Supreme Court: No, the ends don’t justify the means

Note: This letter was sent on Sept 26, 2018, to Senators Chuck Grassley (R-IA), Orrin Hatch (R-UT), Lindsey Graham (R-SC), John Cornyn (R-TX), Michael Lee (R-UT), Ted Cruz (R-TX), Ben Sasse* (R-NE), Jeff Flake (R-AZ), Mike Crapo (R-ID), Thom Tillis (R-NC) and John Kennedy (R-LA), all of whom are members of the Senate Committee on the Judiciary; to Senators Lisa Murkowski (R-AK), Susan Collins (R-ME) and Bob Corker (R-TN); and copied to Senators Dianne Feinstein (D-CA), Jeff Merkley (D-OR) and Ron Wyden (D-OR), and to Representative Greg Walden (R-OR2). *Condensed letter, due to 2,500 characters limit.

Dear Senator:

Republicans want to take advantage of holding both the presidency and the majority in the Senate to tilt the Supreme Court towards a conservative interpretation of the law.

As a non-affiliated voter, I would strongly prefer a politically independent Supreme Court, which is also how I read the intent of the separation of powers in the US Constitution. But I understand your motivation, as I would if the shoe was on the other foot, with Democrats pushing for a more liberal court.

What I cannot accept is the view that the ends justify the means. Lifetime appointments for Supreme Court justices require careful and thorough vetting. The drive to confirm the current nominee before the mid-term elections is hurting due process, and that is an inadmissible breach of ethics—regardless of the offending party.

Judge Brett Kavanaugh should be the first to ask the Senate to slow down and do its homework. That he has made no such request is disheartening: If confirmed through a rushed process, he will forever be tarnished by an asterisk at least as large as the one that diminishes the moral authority of Justice Clarence Thomas.

As an American citizen, I should be able to trust the White House to have properly vetted the candidate. I should be able to trust the Senate to hold rigorous, objective, hearings. I should be able to count on Republicans and Democrats to rise above partisanship, to assess whether the candidate should be entrusted with a lifetime, high-impact mandate. Unfortunately, none of this rings true.

I ask that you honor the memory of late Senator McCain (a complex, fair-minded conservative whom I highly respected) in ensuring that due process is followed. Specifically, please:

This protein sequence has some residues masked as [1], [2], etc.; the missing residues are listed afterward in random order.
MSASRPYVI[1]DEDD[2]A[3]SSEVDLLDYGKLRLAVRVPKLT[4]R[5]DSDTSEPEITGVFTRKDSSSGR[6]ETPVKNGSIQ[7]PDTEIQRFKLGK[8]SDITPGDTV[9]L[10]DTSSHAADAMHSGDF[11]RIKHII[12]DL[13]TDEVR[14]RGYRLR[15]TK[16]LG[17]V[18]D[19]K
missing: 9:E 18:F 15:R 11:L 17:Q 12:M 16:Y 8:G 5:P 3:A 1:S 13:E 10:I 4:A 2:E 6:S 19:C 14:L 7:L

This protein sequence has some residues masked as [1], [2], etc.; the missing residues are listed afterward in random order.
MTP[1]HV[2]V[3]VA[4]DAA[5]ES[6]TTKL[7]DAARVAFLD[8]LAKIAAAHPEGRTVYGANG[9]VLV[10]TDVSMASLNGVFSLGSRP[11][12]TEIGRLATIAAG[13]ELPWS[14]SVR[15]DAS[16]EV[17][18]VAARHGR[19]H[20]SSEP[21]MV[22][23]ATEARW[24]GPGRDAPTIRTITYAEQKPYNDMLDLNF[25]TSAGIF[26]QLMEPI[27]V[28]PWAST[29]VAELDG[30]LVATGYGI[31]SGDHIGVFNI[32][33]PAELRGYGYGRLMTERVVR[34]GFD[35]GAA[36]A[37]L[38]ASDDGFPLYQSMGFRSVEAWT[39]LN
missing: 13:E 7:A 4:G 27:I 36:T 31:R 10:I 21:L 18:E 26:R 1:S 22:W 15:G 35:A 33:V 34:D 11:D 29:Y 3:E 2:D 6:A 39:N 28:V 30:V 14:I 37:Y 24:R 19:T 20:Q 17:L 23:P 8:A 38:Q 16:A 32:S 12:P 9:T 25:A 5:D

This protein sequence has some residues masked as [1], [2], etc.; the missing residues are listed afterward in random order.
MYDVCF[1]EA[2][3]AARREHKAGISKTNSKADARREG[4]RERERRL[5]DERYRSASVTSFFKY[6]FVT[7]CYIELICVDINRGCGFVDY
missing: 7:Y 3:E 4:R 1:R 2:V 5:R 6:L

• Ensure that the FBI investigation on Judge Kavanaugh is re-opened, with an expanded focus that includes the allegations of sexual abuse made by Dr. Christine Blasey Ford, and by any other alleged victims or witnesses deemed credible.
  • Ensure that tomorrow’s (Sep 27) hearings of Dr. Ford and Judge Kavanaugh are rigorous, objective, and fair to both, and are followed (after a thorough FBI investigation) by hearings involving other relevant alleged victims or witnesses.
  • Ensure that all records on Kavanaugh’s service in the George W. Bush administration are released (with bare-minimum redactions, for national security only), to allow the Senate to be adequately informed before considering advice and consent.

I have no preconceived notion on the guilt or innocence of Dr. Kavanaugh, regarding the sexual abuse allegations. I believe in the principle of innocence until proof of guilt. But I also believe that credible alleged victims (of which Dr. Ford is an example) should be given the time and conditions to be heard, with the prior support of an objective federal investigation.

Whether abusive teenager behavior would, if proven, disqualify Judge Kavanaugh, might be arguable. However, if the adult Kavanaugh proclaimed innocence when the teenager Kavanaugh was guilty, he is unambiguously not qualified to be a Supreme Court justice.

Delaying the confirmation of a qualified judge has political risks, as suggested by the case of Judge Merrick Garland (who, you may remember, never even received a hearing). But such risk pales in comparison with the tragedy of a non-deserving justice being confirmed through a rushed process. Please act ethically, not politically. This country deserves it, and you owe it to yourself.

Respectfully, your fellow American

Antonio Baptista


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